I downvoted this because I don't care that you don't like the responses. I also feel like you do deserve more of a response than that.
What do you mean by humane? Why should I care about being humane to someone who has wronged me? Even moreso, why is a humane response required to "mass murder, rape, serial killing?"
If the objection is that responses seem overly violent or cruel, I'm sorry but I just don't feel much sympathy towards that. If it is someone close to me that is raped or murdered, I very well might respond barbarically, and I would probably feel just fine about that. You are fixated on the worst of the worst. Certainly they are bad, but if we are looking at actual psychopaths, why not just kill them when they become a threat to us? In the absence of laws and judges and cops and prisons, that seems to me the most rational, if not humane response
If it is that they are arbitrary, well, yes. As our punishments for many crimes under the law. The fear of things devolving to "an eye for an eye" is based in a really different perspective on human behavior than the one I hold.
I get the sense you want a blueprint for how we anarchists would react more civilly in particular situations and I just can't and won't give you that, none of us can offer that up. We would (and do) deal with the messy shit as we need to, and it is different given lots of different factors.
Here are my perspectives on the three responses you touch on, and I am writing about them here not in some sort of utopian future, but how I see them playing out in the here and now. I am mostly writing in the context of discussing rape, of the three things you brought up, becasue I think there is a big leap between rape (a relatively common, and thus, to my mind, more important to address) phenomena, and mass murders or serial killings (which are both relatively rare):
Let the victim decide: First, victim is a role that could be problematized, as there is also an ideology of victimization (and of the absolute infallibility of the victim) that can develop around this. Most often, anarchists use words like survivor, which is borrowed from the world of DV support (to the best of my knowledge) and is also problematic, but is at least allowing the individual to move beyond merely being a victim.
If the survivor of an assault (rape, other physical assault, etc) needs to act in retribution, they probably will do so, often with the support of people close to them. It isn't my role to say what they can or can't do. Equally, it is by no means required of me that I actually play a role in whatever retribution this person seeks to enact (for example if I think that they are unbalanced, making it up, or I just don't like them). Given the reality of the rape culture we live in, at least in terms of sexual assault, I tend to err on the side of believing the survivor, but I can think of at least a couple times where it wasn't clear cut enough to feel like I could comfortably decide that.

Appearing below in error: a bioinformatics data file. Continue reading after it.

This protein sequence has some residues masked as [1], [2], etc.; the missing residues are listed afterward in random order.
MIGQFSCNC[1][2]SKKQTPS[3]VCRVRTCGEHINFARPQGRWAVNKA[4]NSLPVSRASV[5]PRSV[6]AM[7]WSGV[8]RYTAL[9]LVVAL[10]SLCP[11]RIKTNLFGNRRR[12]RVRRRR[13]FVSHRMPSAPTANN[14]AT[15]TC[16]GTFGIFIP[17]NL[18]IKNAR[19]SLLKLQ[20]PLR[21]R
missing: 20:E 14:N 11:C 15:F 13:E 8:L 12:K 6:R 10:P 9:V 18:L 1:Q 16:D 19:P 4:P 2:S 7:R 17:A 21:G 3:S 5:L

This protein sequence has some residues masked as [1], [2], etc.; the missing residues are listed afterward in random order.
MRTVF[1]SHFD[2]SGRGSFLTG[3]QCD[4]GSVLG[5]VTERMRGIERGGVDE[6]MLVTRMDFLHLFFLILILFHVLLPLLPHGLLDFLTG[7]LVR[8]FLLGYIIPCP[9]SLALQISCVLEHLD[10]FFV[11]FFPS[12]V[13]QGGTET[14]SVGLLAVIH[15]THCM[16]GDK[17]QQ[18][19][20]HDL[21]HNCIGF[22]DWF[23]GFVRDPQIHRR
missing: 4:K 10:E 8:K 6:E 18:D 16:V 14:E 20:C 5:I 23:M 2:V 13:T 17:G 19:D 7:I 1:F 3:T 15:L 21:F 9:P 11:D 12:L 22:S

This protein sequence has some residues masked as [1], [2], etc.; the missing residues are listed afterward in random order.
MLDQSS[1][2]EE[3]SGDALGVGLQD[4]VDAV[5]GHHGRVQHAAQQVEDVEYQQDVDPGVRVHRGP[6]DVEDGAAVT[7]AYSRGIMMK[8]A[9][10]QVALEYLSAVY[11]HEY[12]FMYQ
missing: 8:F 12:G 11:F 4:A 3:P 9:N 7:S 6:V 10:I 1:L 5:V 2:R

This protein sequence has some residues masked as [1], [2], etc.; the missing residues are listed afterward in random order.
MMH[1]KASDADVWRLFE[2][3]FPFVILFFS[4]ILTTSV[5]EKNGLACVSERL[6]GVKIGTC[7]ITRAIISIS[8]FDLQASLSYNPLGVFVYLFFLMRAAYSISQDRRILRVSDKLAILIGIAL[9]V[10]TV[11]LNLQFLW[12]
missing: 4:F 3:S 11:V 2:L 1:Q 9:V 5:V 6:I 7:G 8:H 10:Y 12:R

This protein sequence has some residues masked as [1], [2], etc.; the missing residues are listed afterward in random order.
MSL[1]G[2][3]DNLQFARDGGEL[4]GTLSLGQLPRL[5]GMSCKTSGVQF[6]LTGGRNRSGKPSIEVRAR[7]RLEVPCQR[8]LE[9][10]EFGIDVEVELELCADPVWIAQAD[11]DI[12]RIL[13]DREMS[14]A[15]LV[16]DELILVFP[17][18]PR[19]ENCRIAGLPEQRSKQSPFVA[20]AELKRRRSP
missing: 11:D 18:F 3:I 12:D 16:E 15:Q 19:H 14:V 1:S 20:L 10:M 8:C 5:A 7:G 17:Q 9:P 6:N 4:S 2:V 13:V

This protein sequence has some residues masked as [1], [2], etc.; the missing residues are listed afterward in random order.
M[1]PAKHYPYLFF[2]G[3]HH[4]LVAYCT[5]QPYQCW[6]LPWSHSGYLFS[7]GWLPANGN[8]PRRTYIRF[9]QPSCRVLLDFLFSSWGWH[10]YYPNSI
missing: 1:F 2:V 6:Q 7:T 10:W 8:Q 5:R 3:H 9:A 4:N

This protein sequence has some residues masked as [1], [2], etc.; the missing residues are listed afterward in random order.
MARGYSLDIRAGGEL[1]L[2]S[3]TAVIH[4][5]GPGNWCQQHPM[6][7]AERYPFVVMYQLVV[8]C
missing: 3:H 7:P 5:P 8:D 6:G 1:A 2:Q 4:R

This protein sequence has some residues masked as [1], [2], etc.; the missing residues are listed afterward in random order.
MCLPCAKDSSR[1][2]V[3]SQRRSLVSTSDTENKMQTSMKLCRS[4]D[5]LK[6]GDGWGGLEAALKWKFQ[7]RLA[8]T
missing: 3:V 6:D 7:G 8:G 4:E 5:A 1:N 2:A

Also, yes, this can lead to factionalism, and it can lead to all sorts of ugly shit, but anarchy is a beautiful idea, not necessarily beautiful in practice.
Exile: If an individual is a threat to a group's safety, exile or exclusion is a pretty sensible reaction. there is no guarantee that they won't come back and try to enact some sort of vengeance on the group, but that would then simply mean responding in an appropriate manner. Similarly, if someone has shown patterns of manipulative, violent or abusive behavior, they are people I don't necessarily want to be involved with.
Once upon a time exile was essentially the equivalent of a death sentence, but now people are able to pick up and leave for another place. The problem with this is that they might (and, in my experience often do) not use this as an opportunity to reflect on what they did to make a group that will accept all sorts of wingnutty people choose to exclude them, but instead use it as an opportunity to wipe the slate clean, and perpetuate their old patterns of fucked up behavior. To an extent the internet can serve as a means to communicate between disparate locations about predatory or sociopathic individuals, but it isn't perfect, and lends itself to badjacketing, manipulation by our enemies, and so forth.
Rehabilitation: I don't view people working on their shit in the context of rehabilitation the same way that the state would view rehabilitating a criminal. This is based in a very christian and very particularly progressive perspective that most contributors (at least to this site) would probably reject. The idea of rehabilitation normally includes a strange combination of improving the quality of the person in question and punitive punishment for being bad. What it ends up looking like is modern prisons.
I am not opposed to counselling. I've done it, I have friends and loved ones who have done it, and I have friends that are counselors or therapists. Sometimes it helps, sometimes it is a waste of time. If a person enters into such things sincerely, it *might* help them work through their internal stuff. The same with support groups, and so forth. Since we can't force someone to willingly participate in these things, you are right, the worst of the worst probably won't, only people who value their place in particular milieus or groups will find value in doing so. We can't change that.
Lastly, there is no anarchist-friendly word for crimes. A crime is a violation of a law, and if we are seeking to live outside of laws, those distinctions don't matter, and, alternatively, we are all potentially criminal for seeking to live so.